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Kelly Lackey

Manor Teen Dies in Crash; Passenger In Critical Condition

By Jeanne Sager
LIVINGSTON MANOR — October 31, 2006 — For the third time in less than two years, the Livingston Manor community is reeling.
Adam Lasky had special permission to take his champagne colored Pontiac Grand Am for a spin on Friday.
Usually kids attending BOCES in Liberty have to ride a bus from the Manor school building.
But Lasky had a day pass to drive his car so he could work on it in auto mechanics class.
And Friday afternoon, he and friend Kelly Lackey were doing the teenager thing as they sped back to the Manor campus.
“You know that time when they just turn the corner, get a little grown up?” asked Superintendent Debra Lynker. “They were there… they were seniors.”
But the New York State Police have tentatively blamed excessive speed for the crash that claimed Lasky’s life Friday afternoon.
Investigator Mike Kelly said Lasky failed to negotiate a lefthand curve on Dahlia Road less than a half mile east of Old Route 17.
The car went off the northside of the roadway over an embankment and became airborne, flying straight into the chimney on Roy Amback’s house 150 some feet past the curve.
Amback had just begun to rise from his chair at the sound of squealing tires to look out the window.
“I was sitting 18 inches from the window… all of a sudden, glass and plaster came raining down on me,” he recalled.
“I heard the tires squealing, but going 80 miles per hour, like 2 seconds later, there was a crash,” he noted.
The sound of Lasky’s Grand Am crumpling into the house was so loud that a fireman who lives a quarter mile down the road had already gotten in his truck and driven down to Amback’s to investigate before the fire whistle went off in town.
The firemen came from Manor and Liberty, along with ambulance workers and the police.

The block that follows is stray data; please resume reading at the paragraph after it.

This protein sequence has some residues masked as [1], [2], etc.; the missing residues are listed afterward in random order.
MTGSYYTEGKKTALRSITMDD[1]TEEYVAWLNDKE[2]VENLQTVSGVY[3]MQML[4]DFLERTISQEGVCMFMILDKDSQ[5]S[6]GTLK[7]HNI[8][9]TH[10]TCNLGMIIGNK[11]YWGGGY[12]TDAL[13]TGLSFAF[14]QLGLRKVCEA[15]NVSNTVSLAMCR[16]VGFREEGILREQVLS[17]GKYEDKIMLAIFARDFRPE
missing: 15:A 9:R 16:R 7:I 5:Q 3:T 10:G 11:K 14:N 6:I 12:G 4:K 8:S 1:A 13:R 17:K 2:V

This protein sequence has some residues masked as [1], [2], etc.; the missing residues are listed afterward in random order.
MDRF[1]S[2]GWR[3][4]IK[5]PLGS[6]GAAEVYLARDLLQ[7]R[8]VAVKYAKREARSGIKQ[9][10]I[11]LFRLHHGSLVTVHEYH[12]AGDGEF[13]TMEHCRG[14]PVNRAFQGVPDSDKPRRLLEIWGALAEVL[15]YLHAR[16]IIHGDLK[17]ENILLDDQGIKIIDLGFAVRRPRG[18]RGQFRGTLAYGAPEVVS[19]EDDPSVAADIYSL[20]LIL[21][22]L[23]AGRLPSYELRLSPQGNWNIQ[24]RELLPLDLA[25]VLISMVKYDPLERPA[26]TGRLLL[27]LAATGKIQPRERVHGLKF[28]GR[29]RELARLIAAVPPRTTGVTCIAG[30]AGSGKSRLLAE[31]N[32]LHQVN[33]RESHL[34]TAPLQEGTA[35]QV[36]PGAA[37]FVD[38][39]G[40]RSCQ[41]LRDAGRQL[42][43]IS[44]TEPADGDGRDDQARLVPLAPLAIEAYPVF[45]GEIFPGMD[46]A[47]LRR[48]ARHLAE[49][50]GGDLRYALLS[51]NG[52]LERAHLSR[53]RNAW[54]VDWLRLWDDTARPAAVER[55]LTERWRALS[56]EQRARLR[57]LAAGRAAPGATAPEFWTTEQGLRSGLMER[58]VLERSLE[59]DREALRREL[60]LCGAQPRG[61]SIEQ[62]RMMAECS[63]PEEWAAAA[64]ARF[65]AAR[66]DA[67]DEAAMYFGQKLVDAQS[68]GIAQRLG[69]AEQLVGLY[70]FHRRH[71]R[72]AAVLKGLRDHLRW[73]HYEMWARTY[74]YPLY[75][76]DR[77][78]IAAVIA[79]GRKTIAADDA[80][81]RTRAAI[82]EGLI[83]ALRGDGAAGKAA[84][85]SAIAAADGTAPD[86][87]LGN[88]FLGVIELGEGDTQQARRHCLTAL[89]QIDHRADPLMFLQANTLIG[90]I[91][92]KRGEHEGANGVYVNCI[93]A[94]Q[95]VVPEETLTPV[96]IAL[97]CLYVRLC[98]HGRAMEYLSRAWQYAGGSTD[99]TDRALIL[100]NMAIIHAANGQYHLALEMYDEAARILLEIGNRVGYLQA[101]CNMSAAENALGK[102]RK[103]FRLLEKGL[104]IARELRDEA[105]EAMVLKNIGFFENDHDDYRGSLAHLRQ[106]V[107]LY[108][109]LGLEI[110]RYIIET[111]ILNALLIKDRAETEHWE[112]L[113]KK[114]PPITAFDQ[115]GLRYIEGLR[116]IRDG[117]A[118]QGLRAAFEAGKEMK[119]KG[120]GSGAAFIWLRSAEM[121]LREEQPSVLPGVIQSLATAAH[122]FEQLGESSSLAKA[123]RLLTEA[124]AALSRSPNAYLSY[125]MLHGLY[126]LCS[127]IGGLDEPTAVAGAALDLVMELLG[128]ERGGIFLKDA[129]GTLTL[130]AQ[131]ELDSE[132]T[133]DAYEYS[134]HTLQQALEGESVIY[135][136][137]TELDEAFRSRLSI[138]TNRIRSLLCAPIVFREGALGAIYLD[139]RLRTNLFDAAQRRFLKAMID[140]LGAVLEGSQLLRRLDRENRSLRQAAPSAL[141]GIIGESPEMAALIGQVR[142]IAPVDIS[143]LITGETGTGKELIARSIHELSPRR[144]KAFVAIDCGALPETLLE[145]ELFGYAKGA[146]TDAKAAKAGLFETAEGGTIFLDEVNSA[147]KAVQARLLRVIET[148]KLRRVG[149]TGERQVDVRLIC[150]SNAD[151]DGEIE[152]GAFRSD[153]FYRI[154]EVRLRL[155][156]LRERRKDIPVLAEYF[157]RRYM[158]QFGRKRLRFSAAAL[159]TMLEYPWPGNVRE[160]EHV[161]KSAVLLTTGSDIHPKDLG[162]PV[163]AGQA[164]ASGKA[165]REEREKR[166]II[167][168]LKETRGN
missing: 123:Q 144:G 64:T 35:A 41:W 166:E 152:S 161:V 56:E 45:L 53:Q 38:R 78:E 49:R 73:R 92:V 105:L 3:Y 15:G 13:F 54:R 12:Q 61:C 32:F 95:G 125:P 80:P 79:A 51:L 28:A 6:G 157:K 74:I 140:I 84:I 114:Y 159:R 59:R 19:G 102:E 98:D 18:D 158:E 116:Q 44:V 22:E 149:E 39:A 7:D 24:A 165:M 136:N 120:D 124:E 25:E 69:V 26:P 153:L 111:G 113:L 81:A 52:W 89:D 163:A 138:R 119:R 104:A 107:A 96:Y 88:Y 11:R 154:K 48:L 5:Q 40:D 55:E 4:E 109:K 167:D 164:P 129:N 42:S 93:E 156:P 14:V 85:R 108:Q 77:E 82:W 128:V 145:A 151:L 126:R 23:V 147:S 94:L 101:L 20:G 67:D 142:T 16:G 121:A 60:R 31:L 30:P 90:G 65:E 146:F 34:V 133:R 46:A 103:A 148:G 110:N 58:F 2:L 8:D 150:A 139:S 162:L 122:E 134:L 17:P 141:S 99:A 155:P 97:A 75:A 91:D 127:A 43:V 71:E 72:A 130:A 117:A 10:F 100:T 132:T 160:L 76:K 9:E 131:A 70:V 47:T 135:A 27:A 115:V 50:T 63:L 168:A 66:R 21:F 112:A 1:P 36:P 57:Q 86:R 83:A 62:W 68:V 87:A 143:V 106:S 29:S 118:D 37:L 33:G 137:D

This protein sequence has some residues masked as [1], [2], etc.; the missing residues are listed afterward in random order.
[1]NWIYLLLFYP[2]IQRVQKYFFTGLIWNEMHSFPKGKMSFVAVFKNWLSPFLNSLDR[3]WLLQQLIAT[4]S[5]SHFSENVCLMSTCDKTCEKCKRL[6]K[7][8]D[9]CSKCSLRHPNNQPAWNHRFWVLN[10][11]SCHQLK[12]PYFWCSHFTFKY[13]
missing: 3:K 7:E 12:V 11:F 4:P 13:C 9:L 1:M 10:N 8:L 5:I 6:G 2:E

But there was nothing that could be done for Lasky.
The 18-year-old was pronounced dead on the scene by Coroner Elton Harris.
His friend, a passenger in the front seat, was removed from the vehicle after the roof was cut off.
Lackey, a 17-year-old fullback on the Livingston Manor-Roscoe DevilCats, was airlifted by Stat Flight to Albany Medical Center.
Although rumor has circulated town that he’s been paralyzed, Lynker holds out hope that Lackey will regain use of at least his arms.
“He has sensation in his chest,” she said. “We’re praying, we have to keep praying.”
Lackey and Lasky were like “stick and stuck,” said Jennifer Olsen, a Lackey family friend.
Although she’s known Kelly’s mom Lori almost as long as Kelly’s been alive, she said she knew Lasky only by sight.
“I just know him because he was ALWAYS with Kelly,” she said.
As for Kelly, Olsen said he was “wonderful.”
“He’s a good kid,” she said. “He was in the paper all the time for football… both of her boys are good, they’ve been there for their mom; I just think life has dealt them a very sh- - - y turn here.”
Kelly Lackey lost his father, Tony, four years ago.
The family lost their house in the flood in June.
And big brother Adam is serving his country… in Iraq.
“It’s going to be a tough road for the Lackey family,” Lynker said.
But the Livingston Manor community knows how to navigate even the toughest path.
They survived the death two winters ago of senior Trevor Simpson.
They survived the death of 15-year-old Jamie Bertholf in June.
They survived three floods.
They’re pulling together now like they did each time before.
The employees of Peck’s Market have pooled their assets to help the families financially, and there’s talk of a fund being set up.
The student government blood drive at the high school has already been dedicated to Lasky, and Lynker expects the drive will also draw financial donations for a memorial scholarship in the boy’s name.
Counselors have been brought in at both BOCES and the Livingston Manor school to help students and staff cope with the loss.
They’ll be standing by at the Herbert Bryant Funeral Home across the street from the school – the funeral home that doubles as an apartment building for the Lackey family, the funeral home that has opened its doors three times in less than two years for a community mourning lives taken too early.
“We’re devastated,” Lynker said, her voice catching. “These are our children too… they were good kids just getting ready to graduate, moving from adolescence into that grown up stage.”
And now, one of them is gone.

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